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Sotomayor Hearing Witness List:

The Senate Judiciary Committee has released the list of witnesses who will testify at Judge Sonia SOtomayor's confirmation hearings. There are some familiar names on the list, including two of conspirators: Ilya Somin and David Kopel.

krs:
Why are the ABA people not classified as "Majority Witnesses"?
7.9.2009 2:27pm
beamish:
I was hoping against hope that Somin and Kopel might be testifying in favor.
7.9.2009 2:43pm
RPT (mail):
krs:

The kvetching begins already. Why does this matter to you? This is Brent Bozell-like non-substantive silliness, unless you believe that the minority witnesses can't address the issues on their merits. Is it because the ABA was on the Majority List for the Alito confirmation hearings? Let the testimony stand on its own.
7.9.2009 2:49pm
U.Va. Grad:
What could David Cone possibly have to say about Judge Sotomayor? Am I missing something?
7.9.2009 2:49pm
Nunzio:
Any of the former associates from Sotomayor &Associates?
7.9.2009 2:49pm
BN (mail) (www):
If Somin or Kopel don't take time to give a shout out to all their peeps back at the V Con I am going to be disappointed.

I am interested to hear what David Cone is going to share with the committee.
7.9.2009 2:50pm
U.Va. Grad:
An answer to my own question:
Among the witnesses are a few surprises. David Cone, the former pitcher, presumably will echo President Obama's claim that Judge Sotomayor saved baseball when she ended the 1995 strike.

If I recall correctly, Cone was a longtime players' union rep as well, and may in fact have been in the leadership at the time.
7.9.2009 2:57pm
arthur:
David Cone is presumably testifying about District Judge Sotomayor's ruling ending the baseball strike/lockout. Frank Ricci presumably is testifying about his recent Supreme Court case.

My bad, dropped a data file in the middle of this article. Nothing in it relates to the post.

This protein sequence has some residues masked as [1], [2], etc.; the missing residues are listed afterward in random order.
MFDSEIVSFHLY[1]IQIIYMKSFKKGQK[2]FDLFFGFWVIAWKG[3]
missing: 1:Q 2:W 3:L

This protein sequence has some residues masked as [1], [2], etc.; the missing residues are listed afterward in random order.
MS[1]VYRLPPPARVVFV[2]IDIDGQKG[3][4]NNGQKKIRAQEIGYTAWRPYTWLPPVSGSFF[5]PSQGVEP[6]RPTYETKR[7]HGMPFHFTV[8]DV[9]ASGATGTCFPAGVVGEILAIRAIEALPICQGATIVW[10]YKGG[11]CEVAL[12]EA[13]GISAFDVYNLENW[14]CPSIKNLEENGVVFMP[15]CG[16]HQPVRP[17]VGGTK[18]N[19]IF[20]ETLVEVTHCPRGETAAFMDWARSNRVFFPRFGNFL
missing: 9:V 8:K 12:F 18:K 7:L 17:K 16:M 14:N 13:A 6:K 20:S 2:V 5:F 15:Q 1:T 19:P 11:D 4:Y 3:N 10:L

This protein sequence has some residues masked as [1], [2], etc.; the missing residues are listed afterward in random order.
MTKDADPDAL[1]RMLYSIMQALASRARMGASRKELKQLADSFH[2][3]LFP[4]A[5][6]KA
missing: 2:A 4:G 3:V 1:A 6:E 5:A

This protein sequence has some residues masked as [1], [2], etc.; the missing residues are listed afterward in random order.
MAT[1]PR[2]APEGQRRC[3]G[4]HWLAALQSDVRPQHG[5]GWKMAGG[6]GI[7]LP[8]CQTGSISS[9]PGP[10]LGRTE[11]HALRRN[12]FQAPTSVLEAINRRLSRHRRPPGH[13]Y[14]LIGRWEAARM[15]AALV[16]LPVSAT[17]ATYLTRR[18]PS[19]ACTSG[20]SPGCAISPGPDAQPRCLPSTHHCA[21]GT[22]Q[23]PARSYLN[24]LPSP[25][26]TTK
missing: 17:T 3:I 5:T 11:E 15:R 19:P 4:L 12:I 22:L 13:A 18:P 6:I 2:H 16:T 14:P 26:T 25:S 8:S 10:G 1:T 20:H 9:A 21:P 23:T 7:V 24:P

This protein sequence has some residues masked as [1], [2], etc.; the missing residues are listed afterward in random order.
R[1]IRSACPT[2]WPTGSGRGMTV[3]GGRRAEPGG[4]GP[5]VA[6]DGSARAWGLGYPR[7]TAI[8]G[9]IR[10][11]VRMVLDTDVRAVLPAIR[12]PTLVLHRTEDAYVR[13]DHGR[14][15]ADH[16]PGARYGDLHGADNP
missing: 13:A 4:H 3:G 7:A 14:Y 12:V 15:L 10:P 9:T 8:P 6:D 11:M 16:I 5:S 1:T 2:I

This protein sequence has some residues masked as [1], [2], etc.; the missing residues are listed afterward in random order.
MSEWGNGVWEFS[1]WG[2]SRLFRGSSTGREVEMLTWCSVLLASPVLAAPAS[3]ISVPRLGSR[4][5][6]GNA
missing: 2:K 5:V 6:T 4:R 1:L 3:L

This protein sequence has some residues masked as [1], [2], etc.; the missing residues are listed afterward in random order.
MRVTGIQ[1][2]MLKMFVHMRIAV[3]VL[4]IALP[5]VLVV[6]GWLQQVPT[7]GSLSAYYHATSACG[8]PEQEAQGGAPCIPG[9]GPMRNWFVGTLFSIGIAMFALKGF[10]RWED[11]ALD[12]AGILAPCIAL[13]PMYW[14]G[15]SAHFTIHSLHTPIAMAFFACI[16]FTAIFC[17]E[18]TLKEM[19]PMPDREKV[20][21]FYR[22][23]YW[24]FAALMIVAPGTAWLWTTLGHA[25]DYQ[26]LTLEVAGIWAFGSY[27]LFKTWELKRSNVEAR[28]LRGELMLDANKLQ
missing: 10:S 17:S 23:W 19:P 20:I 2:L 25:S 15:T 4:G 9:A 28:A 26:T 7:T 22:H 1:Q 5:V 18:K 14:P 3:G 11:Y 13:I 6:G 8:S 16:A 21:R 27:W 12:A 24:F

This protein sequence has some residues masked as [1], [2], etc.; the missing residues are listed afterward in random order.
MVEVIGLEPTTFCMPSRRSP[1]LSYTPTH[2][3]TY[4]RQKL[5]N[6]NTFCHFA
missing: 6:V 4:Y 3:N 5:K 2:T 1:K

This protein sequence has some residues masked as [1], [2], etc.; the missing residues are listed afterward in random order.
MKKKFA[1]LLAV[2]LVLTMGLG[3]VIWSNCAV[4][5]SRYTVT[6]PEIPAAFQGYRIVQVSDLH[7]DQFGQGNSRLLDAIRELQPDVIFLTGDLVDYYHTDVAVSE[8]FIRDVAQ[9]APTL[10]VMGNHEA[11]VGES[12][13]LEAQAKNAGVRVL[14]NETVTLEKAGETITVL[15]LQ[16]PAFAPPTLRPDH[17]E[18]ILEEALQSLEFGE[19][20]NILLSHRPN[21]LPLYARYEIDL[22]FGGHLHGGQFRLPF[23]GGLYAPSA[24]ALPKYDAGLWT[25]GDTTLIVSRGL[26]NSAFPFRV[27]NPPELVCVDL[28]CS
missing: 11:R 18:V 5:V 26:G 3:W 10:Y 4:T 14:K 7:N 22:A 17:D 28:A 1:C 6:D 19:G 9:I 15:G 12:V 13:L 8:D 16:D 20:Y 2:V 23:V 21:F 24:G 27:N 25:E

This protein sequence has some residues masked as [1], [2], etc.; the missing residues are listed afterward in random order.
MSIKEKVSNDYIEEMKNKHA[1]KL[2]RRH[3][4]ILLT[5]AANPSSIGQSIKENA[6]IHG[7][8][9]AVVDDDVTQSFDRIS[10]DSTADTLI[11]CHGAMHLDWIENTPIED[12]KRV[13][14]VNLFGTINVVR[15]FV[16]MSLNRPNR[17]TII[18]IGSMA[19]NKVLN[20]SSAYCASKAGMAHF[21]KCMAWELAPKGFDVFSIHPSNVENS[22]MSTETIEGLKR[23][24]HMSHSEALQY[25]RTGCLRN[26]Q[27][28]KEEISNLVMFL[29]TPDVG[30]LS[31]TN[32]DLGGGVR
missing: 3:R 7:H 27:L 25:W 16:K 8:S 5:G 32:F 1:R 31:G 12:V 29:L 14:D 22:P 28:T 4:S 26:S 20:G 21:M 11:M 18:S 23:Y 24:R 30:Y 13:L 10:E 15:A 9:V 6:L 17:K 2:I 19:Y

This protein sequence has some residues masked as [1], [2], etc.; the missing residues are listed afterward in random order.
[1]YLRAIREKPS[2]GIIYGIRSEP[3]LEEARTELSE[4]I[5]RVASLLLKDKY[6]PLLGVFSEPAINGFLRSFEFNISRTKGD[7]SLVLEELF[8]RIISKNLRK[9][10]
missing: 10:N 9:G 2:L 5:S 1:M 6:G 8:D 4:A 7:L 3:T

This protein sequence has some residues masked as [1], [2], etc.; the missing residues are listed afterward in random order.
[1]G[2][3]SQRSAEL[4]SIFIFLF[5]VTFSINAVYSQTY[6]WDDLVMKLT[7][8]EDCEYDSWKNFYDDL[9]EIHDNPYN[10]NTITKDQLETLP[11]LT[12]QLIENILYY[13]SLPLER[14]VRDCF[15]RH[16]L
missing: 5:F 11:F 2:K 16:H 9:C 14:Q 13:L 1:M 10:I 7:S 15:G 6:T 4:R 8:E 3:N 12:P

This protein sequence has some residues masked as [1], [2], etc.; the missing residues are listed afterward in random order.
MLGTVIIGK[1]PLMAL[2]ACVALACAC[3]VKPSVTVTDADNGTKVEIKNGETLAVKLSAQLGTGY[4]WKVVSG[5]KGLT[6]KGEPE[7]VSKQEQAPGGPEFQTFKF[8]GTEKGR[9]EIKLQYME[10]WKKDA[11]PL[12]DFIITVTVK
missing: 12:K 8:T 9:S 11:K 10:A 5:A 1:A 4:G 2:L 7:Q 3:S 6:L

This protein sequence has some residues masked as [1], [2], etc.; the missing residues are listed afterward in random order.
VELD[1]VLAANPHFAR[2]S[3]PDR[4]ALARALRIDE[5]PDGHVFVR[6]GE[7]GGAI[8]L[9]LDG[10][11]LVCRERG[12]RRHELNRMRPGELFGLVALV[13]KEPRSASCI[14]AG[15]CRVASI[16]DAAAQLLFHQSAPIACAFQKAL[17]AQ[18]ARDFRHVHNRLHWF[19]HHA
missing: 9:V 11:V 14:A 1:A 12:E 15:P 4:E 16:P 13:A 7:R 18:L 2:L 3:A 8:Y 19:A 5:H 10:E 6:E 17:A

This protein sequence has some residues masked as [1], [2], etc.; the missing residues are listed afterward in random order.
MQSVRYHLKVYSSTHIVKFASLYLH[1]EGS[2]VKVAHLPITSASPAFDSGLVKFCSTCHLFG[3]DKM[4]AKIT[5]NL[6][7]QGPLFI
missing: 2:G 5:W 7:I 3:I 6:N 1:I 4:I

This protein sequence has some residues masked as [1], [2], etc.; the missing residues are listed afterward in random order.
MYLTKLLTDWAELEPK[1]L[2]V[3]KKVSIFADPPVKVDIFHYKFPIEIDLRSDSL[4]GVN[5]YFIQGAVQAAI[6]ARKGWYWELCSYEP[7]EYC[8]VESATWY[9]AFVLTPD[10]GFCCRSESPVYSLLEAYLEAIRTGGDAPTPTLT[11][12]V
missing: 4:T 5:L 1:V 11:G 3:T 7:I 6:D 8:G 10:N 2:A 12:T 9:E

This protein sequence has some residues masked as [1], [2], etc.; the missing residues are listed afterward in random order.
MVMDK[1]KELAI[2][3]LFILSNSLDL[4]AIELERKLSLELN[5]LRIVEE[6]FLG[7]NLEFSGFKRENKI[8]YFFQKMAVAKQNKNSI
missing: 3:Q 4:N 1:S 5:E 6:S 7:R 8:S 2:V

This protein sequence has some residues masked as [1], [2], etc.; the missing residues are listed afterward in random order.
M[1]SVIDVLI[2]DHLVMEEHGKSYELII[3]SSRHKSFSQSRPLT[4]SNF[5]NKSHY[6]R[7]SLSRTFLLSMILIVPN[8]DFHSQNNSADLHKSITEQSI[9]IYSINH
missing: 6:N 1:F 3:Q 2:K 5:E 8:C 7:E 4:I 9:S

Is there precedent for litigants testifying on the nomination for higher Court of a judge who ruled in their cases? It seems kind of silly.
7.9.2009 2:59pm
Nunzio:
Arthur,

I think it's the whole empathy thing. But I agree with you that it's silly.
7.9.2009 3:04pm
ruuffles (mail) (www):

David Kopel, Esq., Independence Institute

What does the 'Esq.' mean, apart from Esquire? Seems silly to include it just to indicate he's a lawyer.
7.9.2009 3:06pm
U.Va. Grad:
Arthur:

According to this blog post, John G.S. Flym, the losing attorney in the Vanguard case that Alito forgot to recuse himself from, testified for the minority at the Alito hearings. Not sure how on-point that is, but it's something.
7.9.2009 3:09pm
GMUSOL05:
David Cone? Really?

Frank Ricci? Really?
7.9.2009 3:13pm
hawkins:
Kudos to Somin. whats the point of Kopel testifying? Why not just have Ricci? Oh, wait..
7.9.2009 3:17pm
Curt Fischer:

I was hoping against hope that Somin and Kopel might be testifying in favor.



It just says that they are witnesses called by the minority party, not what their testimony will be.
7.9.2009 3:35pm
rjw:
Well, if David Cone supports the nominee, then how can anyone be against her? The guy threw a perfect game once. That must be relevant somehow ...
7.9.2009 3:39pm
Calderon:
I disagreed with the Second Circuit's Ricci decision, and particularly disagreed with per curiam way that it was handled, but still, having two plaintiffs from that case (Ricci and Vargas) testify at the hearing seems to be putting too much attention on one case. I think it would have been better to have someone versed in appellate procedure and discrimination law talk about the issues in the case, the inappropriateness of a skeletal per curiam opinion, and forego the plaintiffs.

I also agree David Cone testifying seems rather silly ... my morbid sense of humor hopes positive steroid tests from Cone get leaked before the hearing just for the added entertainment value.
7.9.2009 3:49pm